The bullying problem within Wellingborough Conservatives

A number of councillors and party members say they've been bullied and describe a ‘toxic' culture within their local Conservative association

Before you read today’s article if you haven’t signed up already for our daily newsletter please do so here. You’ll receive an original piece of journalism about a Northants issue for free every week day. Signing up will support our new venture to continue.

By Sarah Ward

Jack Summers, 21, had been an active and campaigning member of the Wellingborough Conservative Group since 2017 and was thrilled when he was selected last spring as one of the candidates to stand in this May’s North Northamptonshire unitary elections.

But last month he was unceremoniously dumped from the candidate list via an email which said an approvals review panel had met and decided to de-select him. No reason was given.

But Jack says he knows why. Because of his remainer stance and public criticism of  PM Boris Johnson.

He says because of his moderate, centrist views he has been subject to bullying and intimidation. He claims to have received phone calls from Wellingborough Conservative members telling him to ‘keep his mouth shut’ or he’ll be kicked out of the party, been told to stop expressing his politics on social media and been the subject of a whispering campaign in which he has been labelled a ‘strange lad’ by Wellingborough Council’s leader Cllr Martin Griffiths.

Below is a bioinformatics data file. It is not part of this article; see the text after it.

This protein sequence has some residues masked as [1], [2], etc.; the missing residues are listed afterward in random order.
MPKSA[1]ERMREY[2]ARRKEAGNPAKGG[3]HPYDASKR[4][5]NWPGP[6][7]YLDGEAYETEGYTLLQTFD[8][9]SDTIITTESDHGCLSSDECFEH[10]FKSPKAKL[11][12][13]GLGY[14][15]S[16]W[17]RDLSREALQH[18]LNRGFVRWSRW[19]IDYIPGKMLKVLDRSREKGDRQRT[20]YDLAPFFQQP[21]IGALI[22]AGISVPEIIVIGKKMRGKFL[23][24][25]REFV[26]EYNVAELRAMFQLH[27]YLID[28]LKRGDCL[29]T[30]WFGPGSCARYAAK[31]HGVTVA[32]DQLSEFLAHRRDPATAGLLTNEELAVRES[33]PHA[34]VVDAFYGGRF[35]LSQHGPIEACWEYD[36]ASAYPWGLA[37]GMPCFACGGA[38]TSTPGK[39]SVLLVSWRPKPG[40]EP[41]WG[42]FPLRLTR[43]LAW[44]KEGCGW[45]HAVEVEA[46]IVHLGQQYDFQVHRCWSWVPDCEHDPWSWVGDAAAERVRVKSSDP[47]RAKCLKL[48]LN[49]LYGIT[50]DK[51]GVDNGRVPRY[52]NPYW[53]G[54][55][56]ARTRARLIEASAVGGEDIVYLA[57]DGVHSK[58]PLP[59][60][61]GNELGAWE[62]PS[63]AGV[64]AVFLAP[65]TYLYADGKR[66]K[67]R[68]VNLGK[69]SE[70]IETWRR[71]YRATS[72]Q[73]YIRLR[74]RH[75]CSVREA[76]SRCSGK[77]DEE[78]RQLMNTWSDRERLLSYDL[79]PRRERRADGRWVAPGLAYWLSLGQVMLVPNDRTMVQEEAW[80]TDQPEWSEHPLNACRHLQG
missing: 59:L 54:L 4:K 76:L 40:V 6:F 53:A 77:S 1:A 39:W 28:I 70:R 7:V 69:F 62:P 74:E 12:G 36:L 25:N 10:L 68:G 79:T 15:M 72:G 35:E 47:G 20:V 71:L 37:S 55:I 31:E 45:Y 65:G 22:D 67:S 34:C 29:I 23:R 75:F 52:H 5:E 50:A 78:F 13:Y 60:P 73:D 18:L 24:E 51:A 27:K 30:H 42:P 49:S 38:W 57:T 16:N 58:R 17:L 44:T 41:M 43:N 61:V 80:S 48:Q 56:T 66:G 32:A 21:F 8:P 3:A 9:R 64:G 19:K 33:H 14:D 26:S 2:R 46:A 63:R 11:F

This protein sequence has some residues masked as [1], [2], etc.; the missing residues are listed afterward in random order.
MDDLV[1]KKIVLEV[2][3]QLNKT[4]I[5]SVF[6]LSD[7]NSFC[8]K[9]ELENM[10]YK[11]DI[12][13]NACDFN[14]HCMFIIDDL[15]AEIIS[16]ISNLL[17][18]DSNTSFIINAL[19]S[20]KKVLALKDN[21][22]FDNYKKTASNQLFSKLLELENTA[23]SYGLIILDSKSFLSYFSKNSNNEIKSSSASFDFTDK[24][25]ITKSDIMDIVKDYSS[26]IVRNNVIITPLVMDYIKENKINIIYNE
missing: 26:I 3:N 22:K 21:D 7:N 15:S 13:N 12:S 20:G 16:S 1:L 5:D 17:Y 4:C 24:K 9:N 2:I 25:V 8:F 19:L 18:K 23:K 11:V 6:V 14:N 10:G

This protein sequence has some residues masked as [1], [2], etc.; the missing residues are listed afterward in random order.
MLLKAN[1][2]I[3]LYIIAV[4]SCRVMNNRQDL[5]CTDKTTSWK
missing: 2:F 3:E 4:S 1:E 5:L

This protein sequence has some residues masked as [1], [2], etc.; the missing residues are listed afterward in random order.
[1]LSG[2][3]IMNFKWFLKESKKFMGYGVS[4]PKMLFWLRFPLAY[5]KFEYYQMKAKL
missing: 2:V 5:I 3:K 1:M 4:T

But the final straw for Jack was when he received a copy of December’s Wellingborough Conservative Association’s newsletter. Approved by association chairman Cllr Andy Mercer (the former leader of East Northants council and a current serving parish, district and county councillor), the email pamphlet instructed councillors to use Donald Trump style ‘rapid rebuttal’ tactics as ‘fake news often make headlines’ and ‘a lie can go round the world before  the truth can get its boots on’.

 It suggested party members ‘say the first thing that comes into your head’ and sometimes ‘it is better to give the WRONG answer at the RIGHT time, than the RIGHT answer at the WRONG time’.

“I was disgusted when I read it”, says Jack. “I was really, really annoyed as I thought people will actually do what they are being toldBut my main concern was the attack on democracy. It should not happen, ever. This is blatantly wrong”.

The ultimate repercussions of fake news were demonstrated last week with the Washington riot led by supporters of Trump who had been whipped up by the very type of behaviour lauded in the Wellingborough newsletter.

Jack, who has now resigned his Conservative party membership, contacted Times journalist Rachel Sylvester in late December who wrote a piece saying the views in the Wellingborough newsletter were part of a trend of the national party shifting to the right and becoming more populist.

The story made other national papers the next day, the deputy leader of the Labour Party Angela Rayner called for the Tory party to investigate the newsletter and Labour leader Keir Starmer even held it aloft at the weekly PMQs, mocking Boris Johnson and asking him whether this fake news approach was now Conservative party policy.

But behind the parliamentary theatre lies the serious matter of how the Wellingborough Conservative Group has been operating and what many have called the ‘toxic culture’ within it.

Bullying accusations

For university politics student Jack, the bullying first began back in November 2019 during the general election campaign. After canvassing on the doorstep he says he was sent Facebook messages from Wellingborough Council leader Martin Griffiths telling him what ‘good canvassers should do’ and another asking whether it was time he should change his profile picture, which displayed a picture of Conservative MP Rory Stewart, who had stood against Boris Johnson in the 2019 leadership election.